Durian chips are crisp, crunchy, and absolutely delicious.
Frying removes the taste of onions, and you are left with a chip that tastes mildly of a french fry.
A safer way to cook durian seeds would be to boil them then fry them, ensuring that they are fully cooked.
It also makes the skin easier to remove and the seed softer to slice up.
Ensure that durian seeds are fully cooked before consumption; uncooked durian seeds are unsafe!
Are Durian Seeds Poisonous?
Raw durian seeds contain compounds called cyclopropene fatty acids, which are toxic. Durian seeds MUST be cooked thoroughly before consumption.
Two compounds called malvalic and sterculic acid are found in cyclopropene fatty acids.
These compounds have been known to be carcinogenic and are harmful to humans.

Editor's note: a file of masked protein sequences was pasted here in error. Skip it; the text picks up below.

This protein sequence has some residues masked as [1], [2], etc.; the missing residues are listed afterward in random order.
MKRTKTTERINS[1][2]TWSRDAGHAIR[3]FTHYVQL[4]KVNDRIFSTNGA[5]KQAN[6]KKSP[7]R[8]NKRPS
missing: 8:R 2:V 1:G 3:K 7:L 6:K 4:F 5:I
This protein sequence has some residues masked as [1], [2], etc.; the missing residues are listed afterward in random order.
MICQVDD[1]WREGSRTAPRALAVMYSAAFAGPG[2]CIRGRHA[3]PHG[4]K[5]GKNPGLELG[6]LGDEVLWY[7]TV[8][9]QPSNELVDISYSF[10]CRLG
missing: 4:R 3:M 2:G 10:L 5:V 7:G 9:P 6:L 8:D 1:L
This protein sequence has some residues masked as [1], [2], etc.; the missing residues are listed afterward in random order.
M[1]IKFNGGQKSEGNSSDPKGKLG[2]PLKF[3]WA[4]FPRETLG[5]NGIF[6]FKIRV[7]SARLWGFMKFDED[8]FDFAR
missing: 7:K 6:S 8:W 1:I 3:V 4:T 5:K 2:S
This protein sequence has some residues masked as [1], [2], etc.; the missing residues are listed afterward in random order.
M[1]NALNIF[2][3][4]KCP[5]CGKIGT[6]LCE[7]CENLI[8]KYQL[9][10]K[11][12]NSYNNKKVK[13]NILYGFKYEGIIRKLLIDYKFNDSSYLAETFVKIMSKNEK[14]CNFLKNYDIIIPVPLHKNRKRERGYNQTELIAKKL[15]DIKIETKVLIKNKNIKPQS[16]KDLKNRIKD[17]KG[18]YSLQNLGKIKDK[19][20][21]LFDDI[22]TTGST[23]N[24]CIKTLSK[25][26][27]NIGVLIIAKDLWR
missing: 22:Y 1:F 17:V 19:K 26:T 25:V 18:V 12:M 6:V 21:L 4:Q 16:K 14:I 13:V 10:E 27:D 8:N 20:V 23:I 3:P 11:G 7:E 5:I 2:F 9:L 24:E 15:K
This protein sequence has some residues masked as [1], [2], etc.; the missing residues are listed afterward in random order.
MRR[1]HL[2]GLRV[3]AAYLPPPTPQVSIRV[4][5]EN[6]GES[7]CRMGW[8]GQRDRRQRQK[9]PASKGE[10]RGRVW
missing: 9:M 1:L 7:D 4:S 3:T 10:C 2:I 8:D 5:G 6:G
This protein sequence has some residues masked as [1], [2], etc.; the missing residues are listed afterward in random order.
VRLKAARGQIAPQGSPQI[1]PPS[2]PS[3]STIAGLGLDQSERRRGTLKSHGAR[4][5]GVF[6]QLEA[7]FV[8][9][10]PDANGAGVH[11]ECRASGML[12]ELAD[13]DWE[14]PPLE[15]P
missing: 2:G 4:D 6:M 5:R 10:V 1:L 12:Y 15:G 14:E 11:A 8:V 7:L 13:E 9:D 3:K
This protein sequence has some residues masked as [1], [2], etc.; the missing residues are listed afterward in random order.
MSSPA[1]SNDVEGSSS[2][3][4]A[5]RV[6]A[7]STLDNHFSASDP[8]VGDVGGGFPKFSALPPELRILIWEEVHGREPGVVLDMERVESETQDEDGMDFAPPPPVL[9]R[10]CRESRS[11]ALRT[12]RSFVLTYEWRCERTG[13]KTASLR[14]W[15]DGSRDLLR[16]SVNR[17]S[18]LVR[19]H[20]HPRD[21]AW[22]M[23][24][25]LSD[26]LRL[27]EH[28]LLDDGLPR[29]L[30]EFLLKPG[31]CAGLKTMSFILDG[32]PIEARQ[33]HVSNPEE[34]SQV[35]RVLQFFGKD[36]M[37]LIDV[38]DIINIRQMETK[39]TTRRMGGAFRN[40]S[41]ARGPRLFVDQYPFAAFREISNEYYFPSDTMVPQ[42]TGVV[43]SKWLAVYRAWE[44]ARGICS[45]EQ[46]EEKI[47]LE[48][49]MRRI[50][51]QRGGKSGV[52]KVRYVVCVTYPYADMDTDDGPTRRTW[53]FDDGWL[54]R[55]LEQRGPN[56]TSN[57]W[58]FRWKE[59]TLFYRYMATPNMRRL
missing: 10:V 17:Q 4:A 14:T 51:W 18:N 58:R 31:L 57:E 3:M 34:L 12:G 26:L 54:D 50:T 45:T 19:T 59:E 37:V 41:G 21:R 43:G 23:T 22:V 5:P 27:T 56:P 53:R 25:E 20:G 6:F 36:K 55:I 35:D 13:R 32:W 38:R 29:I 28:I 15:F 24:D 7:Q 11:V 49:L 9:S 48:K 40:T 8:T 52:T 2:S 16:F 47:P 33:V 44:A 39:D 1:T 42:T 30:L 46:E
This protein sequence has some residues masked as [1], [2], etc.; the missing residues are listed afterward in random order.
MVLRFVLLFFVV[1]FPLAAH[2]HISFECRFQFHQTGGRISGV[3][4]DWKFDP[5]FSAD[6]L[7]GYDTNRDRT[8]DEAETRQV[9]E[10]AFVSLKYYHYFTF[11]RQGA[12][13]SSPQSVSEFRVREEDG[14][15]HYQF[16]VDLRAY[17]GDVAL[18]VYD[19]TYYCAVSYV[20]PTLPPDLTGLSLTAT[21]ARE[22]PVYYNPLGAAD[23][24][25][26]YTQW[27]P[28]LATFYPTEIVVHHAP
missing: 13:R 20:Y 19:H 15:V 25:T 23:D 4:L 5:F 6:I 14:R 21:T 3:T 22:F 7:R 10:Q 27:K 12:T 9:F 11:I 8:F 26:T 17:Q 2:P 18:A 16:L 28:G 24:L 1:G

In addition, durian seeds have trace amounts of hydrogen cyanide.
While the tiny amount of cyanide found in durian seeds is not harmful to humans, it might be toxic to smaller mammals like dogs and cats, so keep durian seeds away from your beloved pets.
Durian seeds need to be cooked thoroughly before consumption.
You can boil, roast, or cut them up into thin slices and fry them.
You can eat the cooked seeds on their own or add them to ice creams and desserts for added texture.
The seed is starchy, and unless you fry them in oil, they tend to be slimy and sticky.
In addition, scientists have recently started experimenting with using the gum from durian seeds to make natural food stabilizers.
One of the applications tested was to use the gum as a stabilizer to extend the shelf life of probiotics in drinks.
Studies have shown that the probiotic count in drinks using chemical stabilizers was significantly reduced in a four-degree Celsius environment after five weeks.
In comparison, beverages using durian seed stabilizers lasted two months.